Grand Jury

The function of the grand jury is to examine evidence presented by the prosecutor and determine whether there is probable cause to return an indictment.  Approximately half of the states in the U.S. employ grand juries and twenty-two require their use, including New York State.

A grand jury consists of no less than 16 jurors and no more than 23.  Grand jurors are drawn from the same pool of potential jurors as are any other jury panel, and in the same manner.  The pool generally consists of names pulled from various databases, such as national voter lists, motor vehicle license lists and public utilities lists.  Unlike trial jurors, grand jurors do not undergo lengthy questioning by attorneys.  Rather, grand jurors are rarely disqualified.  If you are selected to be a grand juror by the Commissioner of Jurors, it is very likely that you will be seated and sworn as a grand juror. 

Article 190 of the Criminal Procedure Law is the legal framework for the grand jury.  Section 190.05 through section 190.90 governs the grand jury and its proceedings.  The prosecutor acts as the legal advisor to the grand jury.  In each case the prosecutor presents evidence and witness testimony.  There is no judge present in the grand jury room. Typically, the prosecutor, the witness, a court stenographer and the grand jury.   Each witness may be given a grant of immunity for their testimony pertaining only to self-incriminating information.  If a witness refuses to testify before a grand jury they risk being held in contempt of court.

Each grand juror and the prosecutor is sworn to secrecy.  Unlawful disclosure of grand jury proceedings is a crime under the Penal Law of the State of New York.  This ensures that the grand jury is free to deliberate without outside pressure and prevents perjury or witness tampering prior to a trial.  It further encourages people with information about a crime to speak freely.  Secrecy also protects the innocent accused from disclosure of the fact that he or she is being investigated. 

The prosecutor will draft the charges and read them to the grand jury.  The prosecutor will question each witness and the grand jurors are permitted to ask the witness additional questions at the end of each witness's testimony.  The prosecutor may instruct the witness not to answer a grand juror's question if they feel that there is a subsequent witness who would be better prepared to answer the question or the prosecutor believes the question is improper or outside the rules of allowable evidence.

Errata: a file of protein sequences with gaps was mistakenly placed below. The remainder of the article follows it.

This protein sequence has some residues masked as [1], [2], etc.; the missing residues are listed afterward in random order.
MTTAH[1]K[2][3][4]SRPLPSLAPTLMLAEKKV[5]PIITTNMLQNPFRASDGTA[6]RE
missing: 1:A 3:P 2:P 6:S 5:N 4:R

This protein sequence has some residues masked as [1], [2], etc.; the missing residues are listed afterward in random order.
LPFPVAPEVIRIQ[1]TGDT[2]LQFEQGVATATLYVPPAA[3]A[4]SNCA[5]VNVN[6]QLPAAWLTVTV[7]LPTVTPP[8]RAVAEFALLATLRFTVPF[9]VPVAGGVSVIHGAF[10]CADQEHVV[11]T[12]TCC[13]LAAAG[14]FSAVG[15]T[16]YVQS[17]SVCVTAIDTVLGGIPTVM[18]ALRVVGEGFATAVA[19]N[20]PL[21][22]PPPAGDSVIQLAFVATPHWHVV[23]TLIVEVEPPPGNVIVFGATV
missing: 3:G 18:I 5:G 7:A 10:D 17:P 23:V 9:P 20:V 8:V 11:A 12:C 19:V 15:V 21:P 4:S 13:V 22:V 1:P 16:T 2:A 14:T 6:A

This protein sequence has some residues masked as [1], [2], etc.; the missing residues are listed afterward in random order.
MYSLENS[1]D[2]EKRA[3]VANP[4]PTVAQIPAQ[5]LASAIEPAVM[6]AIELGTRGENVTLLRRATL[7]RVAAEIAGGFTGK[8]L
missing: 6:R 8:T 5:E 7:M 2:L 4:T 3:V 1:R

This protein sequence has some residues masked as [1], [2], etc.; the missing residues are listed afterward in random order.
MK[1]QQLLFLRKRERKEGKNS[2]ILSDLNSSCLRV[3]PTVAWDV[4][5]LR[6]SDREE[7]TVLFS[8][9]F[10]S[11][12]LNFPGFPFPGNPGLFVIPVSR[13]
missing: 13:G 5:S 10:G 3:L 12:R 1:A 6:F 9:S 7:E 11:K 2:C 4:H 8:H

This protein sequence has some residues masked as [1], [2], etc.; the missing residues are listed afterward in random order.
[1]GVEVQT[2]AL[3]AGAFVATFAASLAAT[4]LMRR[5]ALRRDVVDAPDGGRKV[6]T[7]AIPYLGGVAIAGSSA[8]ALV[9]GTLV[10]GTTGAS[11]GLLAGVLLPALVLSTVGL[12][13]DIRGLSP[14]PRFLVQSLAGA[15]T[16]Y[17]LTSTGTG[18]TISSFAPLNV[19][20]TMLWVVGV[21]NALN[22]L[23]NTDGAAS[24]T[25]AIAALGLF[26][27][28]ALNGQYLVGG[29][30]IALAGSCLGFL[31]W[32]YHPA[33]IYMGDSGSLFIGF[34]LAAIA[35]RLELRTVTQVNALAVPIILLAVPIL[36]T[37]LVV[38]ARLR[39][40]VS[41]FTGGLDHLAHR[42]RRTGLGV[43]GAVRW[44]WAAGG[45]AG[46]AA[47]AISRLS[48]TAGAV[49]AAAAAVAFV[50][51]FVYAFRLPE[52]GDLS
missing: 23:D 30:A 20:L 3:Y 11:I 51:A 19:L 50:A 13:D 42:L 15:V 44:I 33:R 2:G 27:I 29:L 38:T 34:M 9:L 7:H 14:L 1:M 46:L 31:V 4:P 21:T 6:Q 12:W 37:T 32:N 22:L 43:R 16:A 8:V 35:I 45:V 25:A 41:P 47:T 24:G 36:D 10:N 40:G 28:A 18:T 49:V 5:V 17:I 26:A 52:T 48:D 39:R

A grand juror does not decide whether the subject of the grand jury investigation is guilty or not, the grand jury decides, based upon the evidence and testimony presented to them, whether the subject should be formally charged with the crime or offense.  The grand jury's decision must be based upon the evidence and the law.  The grand jury can either vote (1) to indict, (2) to dismiss, or (3) to direct the prosecutor to file an "information" accusing the subject of a lesser offense, or (4) refer a matter to family court, or (5) issue a grand jury report.

 

IF YOU ARE SELECTED AS A GRAND JUROR

  • The Commissioner of Jurors will mail you a jury summons advising that you have been selected as a grand juror.
  • Each juror will be assigned a unique juror number which will appear on your jury summons.  You should bring your summons with you when you first appear and you should remember your juror number for the duration of your grand jury service if you are selected.
  • You will report to the courthouse at 48 Court Street, Canton, New York on the appointed day and time.
  • Courthouse staff and/or security will direct you where to go upon your arrival.
  • The Commissioner of Jurors will start the orientation process and provide you with a grand jury handbook.  The handbook can also be found online at http://www.nyjuror.gov/users/wwwucs/pdfs/hb_Grand.pdf
  • A short DVD presentation prepared by the Office of Court Administration will give you some basics about jury service and the history of the jury system.  Judge Judith Kaye, former Chief Judge of the Court of Appeals of the State of New York, the state's highest court, will address you and provide useful information to make your jury experience more interesting and meaningful.

  • You will be sworn in as a grand juror by the County Court judge who will also go over a variety of legal concepts pertaining to your grand jury service.
  • Your orientation will be completed by the District Attorney's Office in the Grand Jury Room on the second floor of the courthouse.

 

Once you have been formally sworn in you will no longer use the call in service for jury duty as you have been selected to sit and have been sworn in as  a grand juror for St. Lawrence County. 

 

BE PREPARED

It may be helpful to bring reading material, paperwork or a craft as there may be some waiting time prior to your swearing in and orientation as well as during the course of your service. 

You may want to dress in layers (i.e. a sweater or light jacket) as sometimes the grand jury room temperature may fluctuate. 

Coffee is provided free of charge by the St. Lawrence County Bar Association.  There is a refrigerator and a microwave for your use in the Grand Jury Room. Vending machines are also available in the courthouse complex.

You do not need to have read anything prior to your orientation or swearing in ceremony.  All materials will be provided and a copy of Article 190 of the Criminal Procedure Law will be provided to you.  You are required to listen to the orientation and read Article 190 prior to hearing your first case.





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